After viewing the extravagance of the palace, walk along Calton Road. This road takes you around the northern edge of the Old Town and to Calton Hill, where you’ll find Nelson Monument.

View from Calton Hill

The monument was built in honour of an admiral after a victory over the French and Spanish in 1805. It stands over 32 metres high and has an observation deck.

From this vantage point, you should see most of the sites, including the castle in the west and the palace in the east. You’ll need to climb 143 steps and pay a fee to reach the top, but it’s worth it to look out over the city, especially on a clear day.

At the top of the tower, you’ll also see a large zinc-covered ball. For over 150 years, the city has raised the ball to the top of the tower each day before dropping it from a mast at exactly 1 pm.

While it’s too late in the day to see the drop, you may catch it earlier in the day as you pass back and forth through Old Town.

Unwind with food and drinks in Edinburgh New Town

By the time you finish getting a view of the city from Nelson Monument, the day should be almost over.

Princes Street in New Town

To close out your trip, visit Edinburgh New Town. This modern part of the city starts at the bottom of Calton Hill and stretches out to the west for several kilometres.

Stay above Princes Street, bordering the Old Town, and explore the local pubs and restaurants. If you’re almost ready to call it a night, stop into one of the restaurants and order haggis, the traditional Scottish dish.

If you’re still ready to see more of Edinburgh, New Town is the perfect spot to take advantage of the city’s nightlife. From trendy pubs to dimly lit watering holes, the area has a wide assortment of establishments to suit all tastes.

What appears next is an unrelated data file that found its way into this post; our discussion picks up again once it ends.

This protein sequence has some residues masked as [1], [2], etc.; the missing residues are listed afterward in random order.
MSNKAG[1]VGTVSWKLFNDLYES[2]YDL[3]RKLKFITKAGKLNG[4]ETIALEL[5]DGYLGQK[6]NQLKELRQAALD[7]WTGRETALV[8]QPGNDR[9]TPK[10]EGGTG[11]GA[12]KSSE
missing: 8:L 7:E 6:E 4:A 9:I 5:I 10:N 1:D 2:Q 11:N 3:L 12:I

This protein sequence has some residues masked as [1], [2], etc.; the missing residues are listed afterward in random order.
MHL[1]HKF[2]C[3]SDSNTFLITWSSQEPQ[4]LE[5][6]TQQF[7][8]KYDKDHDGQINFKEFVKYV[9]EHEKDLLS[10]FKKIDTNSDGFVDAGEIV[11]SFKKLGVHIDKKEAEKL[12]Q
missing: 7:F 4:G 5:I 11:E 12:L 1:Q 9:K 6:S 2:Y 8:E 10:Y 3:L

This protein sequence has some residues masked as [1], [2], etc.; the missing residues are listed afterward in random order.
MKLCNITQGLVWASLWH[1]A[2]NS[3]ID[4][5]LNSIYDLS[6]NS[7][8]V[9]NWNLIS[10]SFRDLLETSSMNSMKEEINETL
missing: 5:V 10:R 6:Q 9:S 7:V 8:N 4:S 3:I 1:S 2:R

Where to stay: The best hotels for 24 hours in Edinburgh

Thanks to the relatively compact size of the Scottish capital, most travellers will have no problems searching out where to stay in Edinburgh. If you’ve only got a day in Edinburgh, the areas in and around Old Town are a great place to start looking for your accommodations. Here are a few top choices…

  • ibis Edinburgh Centre Royal Mile: Easily one of the most budget-friendly options in Old Town, this delightful hotel puts the city’s most atmospheric streets at the door while offering up cozy and stylish rooms to guests.
  • Radisson Blu Hotel, Edinburgh City Centre: Don’t expect your usual chain hotel when you stay at this gem. This excellent mid-range hotel occupies a stunning historic building along the Royal Mile and features spacious rooms fitted with modern decor. It’s the extras though like the indoor swimming pool, spa, fitness centre, and on-site bar that really take the guesswork out of your choice to stay here.
  • The Balmoral Hotel: Sitting steps outside Edinburgh’s main train hub, this luxury hotel is next to impossible to miss as you walk through the city thanks to its handsome historic clock tower. The interior is equally spectacular with the top-end rooms delivering marvellous views over Old Town including Edinburgh Castle.

Ryan O'Rourke is a seasoned traveler and the founder & editor of Treksplorer, a fiercely independent guide to mid-range luxury travel for busy people. With over 20 years of extensive travel experience, Ryan has journeyed through over 50 countries, uncovering hidden gems and sharing firsthand, unsponsored insights on what to see & do and where to eat, drink & stay. Backed by his travel experience and in-depth research, Ryan’s travel advice and writing has been featured in publications like the Huffington Post and Matador Network. You can connect with Ryan on Twitter/X at @rtorourke.